Tuesday, August 25, 2015

Curlify - Make all your quote characters curly

Blogger’s web-based composer is a simple to use interface for creating blog entries. It’s got a basic word processor interface and includes formatting options like bold, italic, number lists, bulleted lists, etc. Unlike most modern word processors, the composer only inserts straight quotes rather than the fancier curly quotes. What’s the difference, you may ask?

Straight quotes are the two generic vertical quotation marks located near the return key: the straight single quote ( ' ) and the straight double quote ( " ).

Curly quotes are the quotation marks used in good typography. There are four curly quote characters: the opening single quote ( ‘ ), the closing single quote ( ’ ), the opening double quote (  “  ), and the closing double quote (  ”  ).

Search and replace algorithm

Doing a search and replace seems like an easy task at first. However, we need to replace two kinds of straight quotes with four kinds curly quotes. How do we know which to use? Opening quotes go at the beginning of a word and closing are used at the end or in the middle of a word. In the middle?! Yes. A contraction like “It’s” is an example of this. The single curly quote used to indicate that the word is a contraction is a closing single quote. Therefore, our algorithm can be simplified:
  1. Replace all straight quotes with closing quotes of the same type.
  2. Replace closing quotes at the beginning of a word with an opening quote of the same type.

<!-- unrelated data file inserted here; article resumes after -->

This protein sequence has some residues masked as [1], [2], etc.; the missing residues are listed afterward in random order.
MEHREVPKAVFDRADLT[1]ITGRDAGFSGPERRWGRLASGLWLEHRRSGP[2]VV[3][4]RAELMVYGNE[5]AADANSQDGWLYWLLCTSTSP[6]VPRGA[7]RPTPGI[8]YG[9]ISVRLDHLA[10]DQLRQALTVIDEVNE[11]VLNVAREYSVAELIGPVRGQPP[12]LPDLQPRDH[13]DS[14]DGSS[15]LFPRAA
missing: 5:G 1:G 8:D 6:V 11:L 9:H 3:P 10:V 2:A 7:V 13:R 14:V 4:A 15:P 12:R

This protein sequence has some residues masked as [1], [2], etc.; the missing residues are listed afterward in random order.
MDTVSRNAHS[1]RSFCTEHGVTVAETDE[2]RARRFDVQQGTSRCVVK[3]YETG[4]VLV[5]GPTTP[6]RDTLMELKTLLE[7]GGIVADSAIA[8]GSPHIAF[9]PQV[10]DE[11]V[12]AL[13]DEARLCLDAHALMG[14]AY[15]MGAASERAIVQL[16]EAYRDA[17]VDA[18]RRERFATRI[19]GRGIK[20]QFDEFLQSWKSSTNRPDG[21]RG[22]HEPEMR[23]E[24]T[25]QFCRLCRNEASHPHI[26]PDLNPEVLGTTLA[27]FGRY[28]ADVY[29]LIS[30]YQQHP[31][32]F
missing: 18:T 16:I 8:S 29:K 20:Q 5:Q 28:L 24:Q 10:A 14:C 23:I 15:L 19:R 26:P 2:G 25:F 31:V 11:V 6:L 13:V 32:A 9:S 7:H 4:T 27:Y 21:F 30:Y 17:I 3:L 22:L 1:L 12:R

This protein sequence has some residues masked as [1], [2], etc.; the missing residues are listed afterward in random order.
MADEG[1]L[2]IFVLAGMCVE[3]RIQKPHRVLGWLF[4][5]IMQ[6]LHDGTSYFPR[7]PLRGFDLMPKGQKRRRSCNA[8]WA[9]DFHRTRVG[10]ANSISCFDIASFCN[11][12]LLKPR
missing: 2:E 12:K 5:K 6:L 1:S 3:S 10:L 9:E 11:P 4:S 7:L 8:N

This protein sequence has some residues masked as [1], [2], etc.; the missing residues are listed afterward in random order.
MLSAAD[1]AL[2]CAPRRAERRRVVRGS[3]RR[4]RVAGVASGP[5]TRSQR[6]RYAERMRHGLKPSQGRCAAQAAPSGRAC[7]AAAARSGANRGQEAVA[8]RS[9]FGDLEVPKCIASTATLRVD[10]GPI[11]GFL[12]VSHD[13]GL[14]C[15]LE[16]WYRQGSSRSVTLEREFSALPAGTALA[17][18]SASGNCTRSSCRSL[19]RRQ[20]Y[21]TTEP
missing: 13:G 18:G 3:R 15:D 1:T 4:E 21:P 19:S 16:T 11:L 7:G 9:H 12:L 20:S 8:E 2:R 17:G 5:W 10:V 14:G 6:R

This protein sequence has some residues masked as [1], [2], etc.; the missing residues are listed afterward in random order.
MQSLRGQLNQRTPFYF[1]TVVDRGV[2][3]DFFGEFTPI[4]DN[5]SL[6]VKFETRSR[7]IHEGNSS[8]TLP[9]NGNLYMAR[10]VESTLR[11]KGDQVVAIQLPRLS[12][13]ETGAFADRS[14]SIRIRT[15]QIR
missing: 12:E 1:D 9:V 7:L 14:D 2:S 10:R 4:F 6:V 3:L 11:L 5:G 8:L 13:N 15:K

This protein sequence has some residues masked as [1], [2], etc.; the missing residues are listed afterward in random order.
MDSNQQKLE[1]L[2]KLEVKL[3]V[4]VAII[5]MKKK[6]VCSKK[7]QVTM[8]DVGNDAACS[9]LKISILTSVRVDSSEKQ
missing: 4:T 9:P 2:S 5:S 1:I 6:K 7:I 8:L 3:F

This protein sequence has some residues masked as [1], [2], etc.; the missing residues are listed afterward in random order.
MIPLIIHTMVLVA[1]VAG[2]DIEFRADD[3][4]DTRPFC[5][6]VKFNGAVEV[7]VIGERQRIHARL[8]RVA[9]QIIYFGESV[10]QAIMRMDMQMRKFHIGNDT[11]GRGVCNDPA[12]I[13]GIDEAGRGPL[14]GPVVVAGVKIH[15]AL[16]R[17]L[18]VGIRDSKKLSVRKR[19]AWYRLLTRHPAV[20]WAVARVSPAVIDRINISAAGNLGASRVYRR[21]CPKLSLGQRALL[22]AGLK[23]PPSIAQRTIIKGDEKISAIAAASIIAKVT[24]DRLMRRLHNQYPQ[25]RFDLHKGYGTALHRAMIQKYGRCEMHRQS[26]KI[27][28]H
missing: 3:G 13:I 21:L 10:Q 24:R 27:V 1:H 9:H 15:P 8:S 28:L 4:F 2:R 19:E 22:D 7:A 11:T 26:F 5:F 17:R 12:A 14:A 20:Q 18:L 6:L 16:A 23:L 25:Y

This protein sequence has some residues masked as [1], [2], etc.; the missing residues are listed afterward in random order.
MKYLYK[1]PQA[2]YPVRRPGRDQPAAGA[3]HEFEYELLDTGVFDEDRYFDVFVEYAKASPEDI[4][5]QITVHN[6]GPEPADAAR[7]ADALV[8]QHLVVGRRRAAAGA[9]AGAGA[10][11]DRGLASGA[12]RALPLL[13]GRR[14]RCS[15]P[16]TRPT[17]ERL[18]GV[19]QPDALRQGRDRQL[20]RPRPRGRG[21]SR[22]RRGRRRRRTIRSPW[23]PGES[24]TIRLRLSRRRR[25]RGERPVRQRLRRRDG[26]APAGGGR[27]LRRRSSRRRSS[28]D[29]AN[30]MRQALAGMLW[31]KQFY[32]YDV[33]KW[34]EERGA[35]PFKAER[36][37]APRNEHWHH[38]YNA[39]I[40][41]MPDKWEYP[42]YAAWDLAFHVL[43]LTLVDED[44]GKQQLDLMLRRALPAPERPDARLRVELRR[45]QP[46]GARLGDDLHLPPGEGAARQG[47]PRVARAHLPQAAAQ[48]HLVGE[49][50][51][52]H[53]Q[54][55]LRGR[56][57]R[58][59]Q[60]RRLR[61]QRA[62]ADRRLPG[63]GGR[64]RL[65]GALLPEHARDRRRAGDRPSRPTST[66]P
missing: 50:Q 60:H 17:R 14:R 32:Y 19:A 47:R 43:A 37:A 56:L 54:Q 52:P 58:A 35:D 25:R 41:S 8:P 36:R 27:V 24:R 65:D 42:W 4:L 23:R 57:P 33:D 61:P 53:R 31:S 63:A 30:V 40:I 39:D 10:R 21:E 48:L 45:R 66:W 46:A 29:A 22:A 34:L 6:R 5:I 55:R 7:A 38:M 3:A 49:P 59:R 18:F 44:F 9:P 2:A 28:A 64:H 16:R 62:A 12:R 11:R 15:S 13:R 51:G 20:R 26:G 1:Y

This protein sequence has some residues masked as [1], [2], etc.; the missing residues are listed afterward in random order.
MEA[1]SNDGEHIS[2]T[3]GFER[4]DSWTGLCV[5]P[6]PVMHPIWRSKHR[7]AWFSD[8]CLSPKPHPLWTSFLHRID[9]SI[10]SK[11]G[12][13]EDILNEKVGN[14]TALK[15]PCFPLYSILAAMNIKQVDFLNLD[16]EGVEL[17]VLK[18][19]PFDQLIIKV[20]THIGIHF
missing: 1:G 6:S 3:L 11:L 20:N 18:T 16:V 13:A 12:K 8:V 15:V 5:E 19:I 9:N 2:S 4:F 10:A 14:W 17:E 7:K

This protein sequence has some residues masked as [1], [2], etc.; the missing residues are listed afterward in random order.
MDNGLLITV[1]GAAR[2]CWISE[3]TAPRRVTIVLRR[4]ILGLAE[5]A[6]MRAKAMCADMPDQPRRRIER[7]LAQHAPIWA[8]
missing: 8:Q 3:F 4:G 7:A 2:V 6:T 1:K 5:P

Seems simple enough. However, the composer offers no intelligent search and replace feature. In fact, there’s no search and replace feature at all! We will need to use an editor outside of the composer in Blogger. Text copied and pasted from the composer into a word processor or text editor will lose or corrupt the formatting in the process. We can preserve all of the formatting by switching to the HTML view. I often go into the HTML view to make tweaks that aren’t available through the composer interface. For example, inserting non-breaking spaces (   ) to ensure numbers with units don’t get split across lines.

Ah, but now we have a new problem. The HTML formatting, which was hidden in the composer view, is now visible and will affect the search and replace. For example:

"It's a beautiful day in the neighborhood."

in HTML view is

<div style="text-align: center;">"It's a <b>beautiful</b> day in the neighborhood."</div>

Our previous algorithm will not work. The opening quote is no longer guaranteed to be preceded by a space or newline character. Even worse, there are quotes inside of the HTML tags that cannot be modified. Our algorithm is sound, but we need to account for the HTML tags. Our search and replace function must skip over them.

Regular expressions to the rescue!

There’s a powerful text processing engine we can use called regular expressions or regex for short. Here’s our algorithm using regex:
  1. s/'(?!([^<]+)?>)/’/mg and s/"(?!([^<]+)?>)/”/mg
  2. s/((^|\s+)(<[^>]*>)*)’/\1‘/mg and s/((^|\s+)(<[^>]*>)*)”/\1“/mg